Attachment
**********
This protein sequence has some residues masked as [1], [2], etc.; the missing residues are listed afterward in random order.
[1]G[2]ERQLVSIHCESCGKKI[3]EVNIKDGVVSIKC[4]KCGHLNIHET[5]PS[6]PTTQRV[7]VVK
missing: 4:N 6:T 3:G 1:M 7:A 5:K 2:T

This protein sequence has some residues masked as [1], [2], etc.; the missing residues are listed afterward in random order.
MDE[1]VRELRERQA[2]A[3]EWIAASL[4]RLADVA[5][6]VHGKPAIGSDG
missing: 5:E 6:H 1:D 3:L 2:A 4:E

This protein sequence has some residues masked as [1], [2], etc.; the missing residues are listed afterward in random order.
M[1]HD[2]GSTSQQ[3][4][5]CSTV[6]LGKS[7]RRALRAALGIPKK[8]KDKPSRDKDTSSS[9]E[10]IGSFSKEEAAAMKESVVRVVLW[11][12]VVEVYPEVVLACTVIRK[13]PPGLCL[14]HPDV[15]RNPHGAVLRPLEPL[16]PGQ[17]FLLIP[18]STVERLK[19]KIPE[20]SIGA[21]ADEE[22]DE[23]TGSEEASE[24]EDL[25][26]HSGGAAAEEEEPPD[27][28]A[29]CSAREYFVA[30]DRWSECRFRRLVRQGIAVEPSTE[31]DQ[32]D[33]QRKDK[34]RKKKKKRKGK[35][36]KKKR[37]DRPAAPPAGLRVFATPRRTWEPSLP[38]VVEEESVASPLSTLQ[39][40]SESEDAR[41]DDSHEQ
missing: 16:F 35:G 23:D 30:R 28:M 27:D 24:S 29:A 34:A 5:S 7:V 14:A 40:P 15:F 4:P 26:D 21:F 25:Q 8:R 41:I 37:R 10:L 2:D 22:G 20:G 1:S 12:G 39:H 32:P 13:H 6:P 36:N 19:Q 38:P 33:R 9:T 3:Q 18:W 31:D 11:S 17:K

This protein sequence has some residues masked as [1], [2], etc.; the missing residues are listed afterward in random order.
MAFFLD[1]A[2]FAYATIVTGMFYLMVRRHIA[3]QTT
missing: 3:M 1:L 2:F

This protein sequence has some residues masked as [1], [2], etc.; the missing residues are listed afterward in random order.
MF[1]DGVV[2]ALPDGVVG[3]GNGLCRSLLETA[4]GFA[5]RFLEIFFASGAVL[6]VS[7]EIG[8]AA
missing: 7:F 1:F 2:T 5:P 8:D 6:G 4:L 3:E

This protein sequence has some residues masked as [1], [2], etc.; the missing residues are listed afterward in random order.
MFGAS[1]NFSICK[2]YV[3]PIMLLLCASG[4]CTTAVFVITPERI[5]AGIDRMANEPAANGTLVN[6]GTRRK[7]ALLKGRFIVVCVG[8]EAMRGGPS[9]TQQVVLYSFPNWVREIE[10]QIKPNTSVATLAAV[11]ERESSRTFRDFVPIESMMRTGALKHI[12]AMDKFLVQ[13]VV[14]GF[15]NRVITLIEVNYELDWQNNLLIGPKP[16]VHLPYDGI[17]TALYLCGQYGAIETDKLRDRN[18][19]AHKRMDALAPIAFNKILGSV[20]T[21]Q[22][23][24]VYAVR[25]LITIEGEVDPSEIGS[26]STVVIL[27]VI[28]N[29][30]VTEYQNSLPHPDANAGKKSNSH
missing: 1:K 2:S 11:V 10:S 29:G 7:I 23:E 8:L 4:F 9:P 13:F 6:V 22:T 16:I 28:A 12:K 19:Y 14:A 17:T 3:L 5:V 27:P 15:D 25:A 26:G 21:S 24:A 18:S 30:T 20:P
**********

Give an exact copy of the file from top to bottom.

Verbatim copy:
This protein sequence has some residues masked as [1], [2], etc.; the missing residues are listed afterward in random order.
[1]G[2]ERQLVSIHCESCGKKI[3]EVNIKDGVVSIKC[4]KCGHLNIHET[5]PS[6]PTTQRV[7]VVK
missing: 4:N 6:T 3:G 1:M 7:A 5:K 2:T

This protein sequence has some residues masked as [1], [2], etc.; the missing residues are listed afterward in random order.
MDE[1]VRELRERQA[2]A[3]EWIAASL[4]RLADVA[5][6]VHGKPAIGSDG
missing: 5:E 6:H 1:D 3:L 2:A 4:E

This protein sequence has some residues masked as [1], [2], etc.; the missing residues are listed afterward in random order.
M[1]HD[2]GSTSQQ[3][4][5]CSTV[6]LGKS[7]RRALRAALGIPKK[8]KDKPSRDKDTSSS[9]E[10]IGSFSKEEAAAMKESVVRVVLW[11][12]VVEVYPEVVLACTVIRK[13]PPGLCL[14]HPDV[15]RNPHGAVLRPLEPL[16]PGQ[17]FLLIP[18]STVERLK[19]KIPE[20]SIGA[21]ADEE[22]DE[23]TGSEEASE[24]EDL[25][26]HSGGAAAEEEEPPD[27][28]A[29]CSAREYFVA[30]DRWSECRFRRLVRQGIAVEPSTE[31]DQ[32]D[33]QRKDK[34]RKKKKKRKGK[35][36]KKKR[37]DRPAAPPAGLRVFATPRRTWEPSLP[38]VVEEESVASPLSTLQ[39][40]SESEDAR[41]DDSHEQ
missing: 16:F 35:G 23:D 30:R 28:M 27:D 24:S 29:A 34:A 5:S 7:V 14:A 40:P 15:F 4:P 26:D 21:F 25:Q 8:R 41:I 37:R 10:L 2:D 22:G 20:G 1:S 12:G 39:H 32:P 13:H 6:P 36:N 19:Q 38:P 33:R 9:T 3:Q 18:W 31:D 11:S 17:K

This protein sequence has some residues masked as [1], [2], etc.; the missing residues are listed afterward in random order.
MAFFLD[1]A[2]FAYATIVTGMFYLMVRRHIA[3]QTT
missing: 3:M 1:L 2:F

This protein sequence has some residues masked as [1], [2], etc.; the missing residues are listed afterward in random order.
MF[1]DGVV[2]ALPDGVVG[3]GNGLCRSLLETA[4]GFA[5]RFLEIFFASGAVL[6]VS[7]EIG[8]AA
missing: 7:F 1:F 2:T 5:P 8:D 6:G 4:L 3:E

This protein sequence has some residues masked as [1], [2], etc.; the missing residues are listed afterward in random order.
MFGAS[1]NFSICK[2]YV[3]PIMLLLCASG[4]CTTAVFVITPERI[5]AGIDRMANEPAANGTLVN[6]GTRRK[7]ALLKGRFIVVCVG[8]EAMRGGPS[9]TQQVVLYSFPNWVREIE[10]QIKPNTSVATLAAV[11]ERESSRTFRDFVPIESMMRTGALKHI[12]AMDKFLVQ[13]VV[14]GF[15]NRVITLIEVNYELDWQNNLLIGPKP[16]VHLPYDGI[17]TALYLCGQYGAIETDKLRDRN[18][19]AHKRMDALAPIAFNKILGSV[20]T[21]Q[22][23][24]VYAVR[25]LITIEGEVDPSEIGS[26]STVVIL[27]VI[28]N[29][30]VTEYQNSLPHPDANAGKKSNSH
missing: 1:K 2:S 11:V 10:S 29:G 7:I 23:E 8:L 4:F 9:P 13:F 6:V 22:T 16:I 28:A 12:K 19:Y 14:A 17:T 3:L 5:V 27:P 15:D 25:A 26:G 21:S 24:A 18:S 30:T 20:P